• Use pain as encouragement. Pain means you are getting stronger and faster. It means you are one step closer to your goals.
• Change your concept of pain. It hurts so good.
• Interpret the pain as trivial or unreal. Announce that it's "another easy day in paradise!" right in the middle of a particularly challenging set.

Attitude adjustment
• Adjust your attitude. Just do it. When you hear a daunting set, instead of imagining how painful it is going to be or wondering if you are going to make it, stop your thoughts and just go for it. My coach instructed us to say, "Yes, sir!" and do it. You can say that (or "yes, ma'am" for a female coach) in your mind or aloud and then take off without another thought.
• Voice aloud enthusiasm. Alternatively to "Yes, sir!", you could announce, "I'll lead!", "Thanks, Coach!", "Alright!", "This is my favorite!" or remind yourself, "I love swimming" (but make sure you make yourself believe it and stop those anxieties).
• Challenge the pain. Anticipation of pain increases the intensity of pain. Stop worrying about it coming. Bring it on! Ask yourself, "How bad can I make it hurt?" Tell yourself the pain can't take you. You are better than that.

Just part of the routine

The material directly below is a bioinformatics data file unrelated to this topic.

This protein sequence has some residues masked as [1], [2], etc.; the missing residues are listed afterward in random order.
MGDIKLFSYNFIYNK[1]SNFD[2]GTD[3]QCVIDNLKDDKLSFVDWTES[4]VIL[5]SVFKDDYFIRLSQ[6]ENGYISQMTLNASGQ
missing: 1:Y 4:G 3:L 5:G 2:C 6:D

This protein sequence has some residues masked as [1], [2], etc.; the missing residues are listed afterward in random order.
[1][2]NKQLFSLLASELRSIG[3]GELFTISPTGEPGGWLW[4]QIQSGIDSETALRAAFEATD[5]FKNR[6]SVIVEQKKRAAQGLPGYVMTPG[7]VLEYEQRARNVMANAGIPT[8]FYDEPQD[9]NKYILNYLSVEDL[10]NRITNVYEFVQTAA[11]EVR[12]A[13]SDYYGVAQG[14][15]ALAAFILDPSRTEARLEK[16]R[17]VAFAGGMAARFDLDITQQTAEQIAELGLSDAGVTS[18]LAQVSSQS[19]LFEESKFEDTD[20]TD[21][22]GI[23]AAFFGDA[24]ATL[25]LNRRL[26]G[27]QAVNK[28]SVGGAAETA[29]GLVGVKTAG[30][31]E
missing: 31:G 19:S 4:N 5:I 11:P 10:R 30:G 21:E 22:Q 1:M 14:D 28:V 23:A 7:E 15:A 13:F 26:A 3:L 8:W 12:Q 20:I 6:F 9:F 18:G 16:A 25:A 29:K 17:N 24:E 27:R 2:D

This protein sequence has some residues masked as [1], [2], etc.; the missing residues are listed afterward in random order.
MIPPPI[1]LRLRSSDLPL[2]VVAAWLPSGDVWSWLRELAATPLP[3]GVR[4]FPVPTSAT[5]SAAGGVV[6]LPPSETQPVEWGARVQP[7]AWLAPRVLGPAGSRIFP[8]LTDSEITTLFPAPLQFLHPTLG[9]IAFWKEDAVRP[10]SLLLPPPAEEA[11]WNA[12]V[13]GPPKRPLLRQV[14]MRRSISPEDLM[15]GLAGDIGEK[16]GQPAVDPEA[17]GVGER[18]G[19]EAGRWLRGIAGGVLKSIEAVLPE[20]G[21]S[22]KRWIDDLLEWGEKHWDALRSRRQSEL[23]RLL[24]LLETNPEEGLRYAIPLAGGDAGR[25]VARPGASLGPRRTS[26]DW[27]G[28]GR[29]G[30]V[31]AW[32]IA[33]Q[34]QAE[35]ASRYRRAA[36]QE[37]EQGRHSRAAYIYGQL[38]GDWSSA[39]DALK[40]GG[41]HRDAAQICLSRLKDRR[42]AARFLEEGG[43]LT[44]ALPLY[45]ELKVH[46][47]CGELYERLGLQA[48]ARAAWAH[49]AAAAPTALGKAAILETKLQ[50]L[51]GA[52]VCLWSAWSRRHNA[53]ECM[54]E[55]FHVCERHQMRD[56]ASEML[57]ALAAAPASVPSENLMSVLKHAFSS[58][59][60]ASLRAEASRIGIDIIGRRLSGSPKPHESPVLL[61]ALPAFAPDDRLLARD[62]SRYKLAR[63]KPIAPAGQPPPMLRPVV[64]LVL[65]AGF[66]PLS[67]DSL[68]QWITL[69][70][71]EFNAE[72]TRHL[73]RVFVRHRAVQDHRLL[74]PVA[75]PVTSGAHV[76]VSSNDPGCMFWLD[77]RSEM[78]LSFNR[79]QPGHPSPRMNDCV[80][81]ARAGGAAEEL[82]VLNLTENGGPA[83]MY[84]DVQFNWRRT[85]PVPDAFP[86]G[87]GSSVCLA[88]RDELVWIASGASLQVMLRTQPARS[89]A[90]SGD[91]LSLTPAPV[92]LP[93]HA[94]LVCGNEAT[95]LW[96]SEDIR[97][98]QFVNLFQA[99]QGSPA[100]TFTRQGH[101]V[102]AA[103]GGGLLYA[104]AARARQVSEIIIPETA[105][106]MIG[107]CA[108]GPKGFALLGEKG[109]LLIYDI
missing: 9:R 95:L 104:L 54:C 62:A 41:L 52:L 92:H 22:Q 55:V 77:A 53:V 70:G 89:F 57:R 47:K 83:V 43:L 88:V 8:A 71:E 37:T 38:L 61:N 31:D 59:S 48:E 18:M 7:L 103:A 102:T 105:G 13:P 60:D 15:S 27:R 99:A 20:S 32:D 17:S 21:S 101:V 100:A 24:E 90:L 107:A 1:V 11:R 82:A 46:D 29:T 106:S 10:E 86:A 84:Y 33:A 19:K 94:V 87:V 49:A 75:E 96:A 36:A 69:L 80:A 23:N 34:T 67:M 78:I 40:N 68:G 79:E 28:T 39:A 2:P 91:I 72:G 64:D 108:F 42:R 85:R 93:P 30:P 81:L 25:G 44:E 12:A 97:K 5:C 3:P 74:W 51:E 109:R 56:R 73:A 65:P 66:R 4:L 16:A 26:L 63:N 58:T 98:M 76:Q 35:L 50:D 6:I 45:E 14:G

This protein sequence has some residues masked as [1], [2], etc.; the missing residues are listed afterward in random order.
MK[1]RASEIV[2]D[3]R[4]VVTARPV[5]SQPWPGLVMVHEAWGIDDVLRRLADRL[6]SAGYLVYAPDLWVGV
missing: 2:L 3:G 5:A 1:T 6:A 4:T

• Break through the pain barrier. The awesome thing is that pain releases endorphins so that you will eventually break through to the so called "runner's high" and sincerely not feel any more pain. This invincible feeling cannot be described. Go for it.
• Make pushing yourself a habit. If you always work yourself to the max and don't pick and choose what to work and what not to work, then you stop making judgments based on how hard (read, painful) the set is going to be. You also raise your body's threshold of pain as it gets used to certain levels. Consequently, the set isn't as painful. Drop the evaluation based on pain and instead decide to simply attack every set, every race, as a matter of course.

Remember your competition. They are going through painful sets too. How are you going to beat them if they handle the pain better than you?

Keep a training log.
• You can keep daily training logs and record how you did in you workouts. Note positive aspects and highlight hard (painful) sets you succeeded in.
• Mentally replaying your pain breakthroughs can help solidify your ability and increase your confidence that you are prepared when the championship meets arrive. This can be especially helpful for those of you who gain your confidence from hard work. During taper, some swimmers lose confidence due to the decreased yardage and decreased number of hard sets. If that's you, these journals can remind you that you have put in the work.

Pain is part of a swimmer's world. The methods suggested are a few ways to break through the prison of pain and experience a more pain-free practice; they are ways to achieve pain-freedom.

Tonya Nascimento is a doctorate student in the sport psychology program at Florida State University. She was a competitive swimmer for 20 years, during which she swam for FSU. She also coached Maverick Aquatics for eight years and the Niceville High School swim team for four years.

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Author: Archive Team